The civilisation of anatomy: the genre of literary anatomies in Seventeenth-century Italy


Institutional Communication Service

20 October 2021

The "Civilisation of Anatomy": the genre of Literary anatomies in Seventeenth-century Italy - "La civiltà dell'anatomia": il genere delle Anatomie letterarie nell'Italia del Seicento [100012_204399] gets underway. The project is headed by Linda Bisello, research professor at the Institute of Italian Studies (Faculty of Communication Culture and Society). It relies on collaboration with a research group of the same Institute and with external partners to reinforce the interdisciplinary approach of the work.

Supported by the Swiss National Fund for Scientific Research, the research plan focuses on the relationship between medical knowledge and the humanities in the early modern age, with reference to the modelling effects of anatomy on all forms of knowledge and on the arts of that period. The research starts from the collection, which began in 2015, of a set of texts of the sixteenth and seventeenth centuries from different literary categories, but united by the aggregating title of "anatomies", and previously not studied as an organic genre by the Italian critical tradition. The examination is accompanied by the study of the ways of adoption and reception of the anatomical method through the literary and artistic Academies, a concrete crossroads of biographical experiences, and a historical vehicle for the diffusion of a modern view of reality that has its origin in the direct, "autopsy" vision of anatomy. The objective of the project is to demonstrate that the texts in the set - collected in an "Anatomical Library" published in open access among the digital collections of the Museo Galileo of Florence, institutional Project Partner - assimilate the anatomical method in their deepest layers, adopting the method of analysis (i.e. the order of dissection) and promoting it as a criterion of knowledge and text organisation.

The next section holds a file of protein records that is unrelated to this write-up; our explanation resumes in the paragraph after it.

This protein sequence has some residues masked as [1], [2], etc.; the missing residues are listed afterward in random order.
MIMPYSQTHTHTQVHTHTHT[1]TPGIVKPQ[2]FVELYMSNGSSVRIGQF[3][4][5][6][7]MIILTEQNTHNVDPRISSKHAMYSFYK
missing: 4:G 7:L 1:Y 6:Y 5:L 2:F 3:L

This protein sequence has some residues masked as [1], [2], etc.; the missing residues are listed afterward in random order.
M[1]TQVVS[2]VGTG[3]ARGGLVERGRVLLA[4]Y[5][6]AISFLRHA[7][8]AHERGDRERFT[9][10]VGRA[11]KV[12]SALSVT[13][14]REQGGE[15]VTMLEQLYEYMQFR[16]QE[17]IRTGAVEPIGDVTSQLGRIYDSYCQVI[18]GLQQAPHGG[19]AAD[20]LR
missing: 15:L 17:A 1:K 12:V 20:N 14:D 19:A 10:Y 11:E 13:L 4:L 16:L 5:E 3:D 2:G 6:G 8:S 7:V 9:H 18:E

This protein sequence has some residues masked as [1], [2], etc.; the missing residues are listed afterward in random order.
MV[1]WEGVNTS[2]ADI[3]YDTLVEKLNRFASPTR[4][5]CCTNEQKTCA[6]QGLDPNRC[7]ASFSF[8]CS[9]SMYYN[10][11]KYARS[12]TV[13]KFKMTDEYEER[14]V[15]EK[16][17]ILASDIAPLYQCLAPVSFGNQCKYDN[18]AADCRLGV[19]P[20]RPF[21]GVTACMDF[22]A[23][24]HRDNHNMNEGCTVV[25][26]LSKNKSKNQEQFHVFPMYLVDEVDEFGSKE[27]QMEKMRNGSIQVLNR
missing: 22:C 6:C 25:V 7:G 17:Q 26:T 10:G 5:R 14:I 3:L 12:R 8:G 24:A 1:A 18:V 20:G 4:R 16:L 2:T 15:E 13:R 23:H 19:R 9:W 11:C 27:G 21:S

As Prof. Stefano Prandi, member of the Project and Director of the Institute of Italian Studies (Faculty of Communication, Culture and Society - Università della Svizzera italiana) states: "The project has matured in the context of collaborations already in place in our Institute, and reflects the interdisciplinary vocation at the basis of our plural and open conception of Italian civilisation, where arts and different forms of knowledge traditionally engage in dialogue. Therefore, we are pleased to cooperate with the prestigious institution of the Museo Galileo of Florence, which will publish, among its free-access collections, texts that are the primary document of research at the crossroads between literature, history of medical thought, visual arts and history of language".

Stressing the relevance of the recognition, the Dean of the Faculty of Communication, Culture and Society, Prof. Luca M. Visconti, highlights two main merits of the research project: "First, the project allows us to understand better how medicine influenced the culture of the 16th-17th centuries. This understanding connects us with our present day, in which the pandemic has seen the emergence of a biomedical model of managing society. It confirms that any research, even if aimed at reconstructing the past, must and can question the present. The second merit of the project concerns its ability to execute the 'third mandate' of our Faculty, which is to share and disseminate our research outside the academic environment. The partnership with the Museo Galileo and its open access policy guarantees a wide circulation of the fruits of the work carried out over the next four years".

Marco Ciardi, Scientific Director of the Museo Galileo and Professor of History of Science at the Department of Letters and Philosophy at the University of Florence, also reiterates the importance of this collaboration: "The relationship between science, literature, arts and philosophy has not only been one of the hallmarks of modernity but represents one of the essential tools for planning the future, starting from schools, where initiatives such as this could also represent a model for stimulating and instructive educational paths".


The following artwork can be found in the attached pdf:

  • Giulio Casseri, Tabulae anatomicae (1627), Francofurti, 1632;
  • Pomponio Tartaglia, Notomia spirituale dell'uomo, p. II, Perugia, 1647